EVERETT — The city’s latest fix for north-end sewer backups could be camouflaged inside a pedestrian walkway leading to the waterfront.
Public Works Director Dave Davis unveiled the unorthodox design Wednesday to the City Council. The bridge would complement an upcoming project to separate stormwater and sewer flows for a flood-prone section of Everett’s Northwest Neighborhood.
“We think that this is the most viable approach that will allow for the least amount of maintenance and will provide the most amount of flexibility,” Davis said.
The structure would convey stormwater — and people — from the north end of Grand Avenue Park, over the railroad tracks and W Marine View Drive. It would replace a battered pipe that now runs down the bluff and underneath the railroad tracks.
It also would be part of the solution to a messy problem that bubbles up when storm events overwhelm the city’s aging sewer system.
City leaders believe the pedestrian walkway, with elevators on both sides, would be a clever add-on to the utility bridge. It would help people reach an area of the waterfront that’s now inconvenient to access on foot. The structure would take stormwater to Port Gardner Bay, while giving foot traffic an easy pathway to the area near the Port of Everett Marina. The city could add more stormwater pipes as future sewer improvements come online.
“This is the best technology and will serve us for decades to come,” Mayor Ray Stephanson said.
Staff is likely to return to the council seeking approval for the bridge design early next year, Davis said. They’re not asking for any increase in utility rates to pay for the work.
Wednesday’s presentation gave the council its first look at long-term fixes proposed for an outdated sewer and stormwater system that was cobbled together between the late 19th century and the 1960s.
Stormwater and sewage wind up in the same pipes. Heavy rains regularly cause backups, sending untreated sewage pouring from toilets and basement drains. The sewage-fouled water also is spilled into Port Gardner instead of being routed to the city’s wastewater treatment plant.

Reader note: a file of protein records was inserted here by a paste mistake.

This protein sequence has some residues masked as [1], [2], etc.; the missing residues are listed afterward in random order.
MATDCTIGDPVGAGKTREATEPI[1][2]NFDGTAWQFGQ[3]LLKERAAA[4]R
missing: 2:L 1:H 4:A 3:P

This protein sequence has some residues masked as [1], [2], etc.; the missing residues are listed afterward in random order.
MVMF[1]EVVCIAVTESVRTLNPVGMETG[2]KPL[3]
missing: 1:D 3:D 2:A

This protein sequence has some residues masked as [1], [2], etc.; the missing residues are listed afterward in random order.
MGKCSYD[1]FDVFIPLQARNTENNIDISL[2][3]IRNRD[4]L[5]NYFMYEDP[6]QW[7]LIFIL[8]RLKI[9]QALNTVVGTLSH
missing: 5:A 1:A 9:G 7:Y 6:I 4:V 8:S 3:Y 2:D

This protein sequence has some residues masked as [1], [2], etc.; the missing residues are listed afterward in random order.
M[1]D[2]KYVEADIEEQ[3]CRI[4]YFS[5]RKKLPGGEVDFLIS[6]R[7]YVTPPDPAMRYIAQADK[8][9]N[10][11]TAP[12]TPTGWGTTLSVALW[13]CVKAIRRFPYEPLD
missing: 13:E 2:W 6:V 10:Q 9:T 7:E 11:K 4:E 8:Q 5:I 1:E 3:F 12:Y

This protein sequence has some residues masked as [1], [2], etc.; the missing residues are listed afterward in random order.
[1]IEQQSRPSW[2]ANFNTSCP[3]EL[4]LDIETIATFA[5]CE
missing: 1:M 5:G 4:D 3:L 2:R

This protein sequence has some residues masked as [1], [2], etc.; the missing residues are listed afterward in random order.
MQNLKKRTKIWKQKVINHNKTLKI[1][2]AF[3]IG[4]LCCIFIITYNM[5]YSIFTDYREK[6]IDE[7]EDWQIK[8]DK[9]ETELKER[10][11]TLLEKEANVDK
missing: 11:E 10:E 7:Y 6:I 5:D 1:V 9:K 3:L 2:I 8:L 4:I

The most recent trouble came after hard rains Aug. 29 and Sept. 6. Everett has received at least 180 related damage claims from property owners and expects to pay out about $3 million.
The bridge to the north waterfront would tie into a sewer upgrade the city already had planned long before the storms hit three months ago.
A comprehensive look and what it would take to separate sewer and stormwater in the whole city isn’t expected until next spring.
The upcoming work in the Northwest Neighborhood is known as the sewer improvement “M” project. It would be divided into two phases, plus the utility bridge.
It’s the first neighborhood sewer upgrade that would fully separate stormwater and sewer water in an area now served by a combined system, Davis said.
The sewer “M” project would upgrade service to 523 buildings, of which 376 have full or partial basements. As an interim fix, before the big capital projects are finished, city officials have recommended installing backwater valves at 150 of those buildings. The cost of installing the values is estimated at more than $500,000.
Phase one of the sewer “M” upgrade covers an area where the city received 28 claims for basement flooding related to the Aug. 29 and Sept. 6 storms. Construction would be scheduled to start next summer and finish about a year later.
The second phase, covering an area that’s generated fewer damage claims would begin in mid-2015 and finish in 2016. The bridge work would occur around the same time.
Combined, the two phases would cost an estimated $14.3 million. The bridge would cost another $6.3 million. About $2 million of the bridge cost would be for adding the pedestrian component.
The sewer “M” upgrade would only improve a small fraction of the 6,500 acres of Everett served by a combined sewer system.
“This is one-sixtieth of the area and we’re going to be spending just short of $20 million to be able to provide these types of improvements,” Davis said.
Engineers concluded that the utility bridge is the best plan for getting water to flow down the hill once the sewers there are separated, Davis said. The bridge would carry stormwater over W Marine View Drive and the railroad tracks, but would stay under Snohomish County PUD’s electricity lines.
The bridge concept is similar to a structure the state Department of Transportation built in Lowell to carry stormwater runoff from I-5. The Lowell structure sends water into ponds before it flows slowly into the nearby Snohomish River.
Unlike the WSDOT structure in Lowell, the proposed bridge in north Everett would include elevators on both sides so it would be more accessible to people with disabilities that make it difficult to use stairs.
Noah Haglund: 425-339-3465; firstname.lastname@example.org.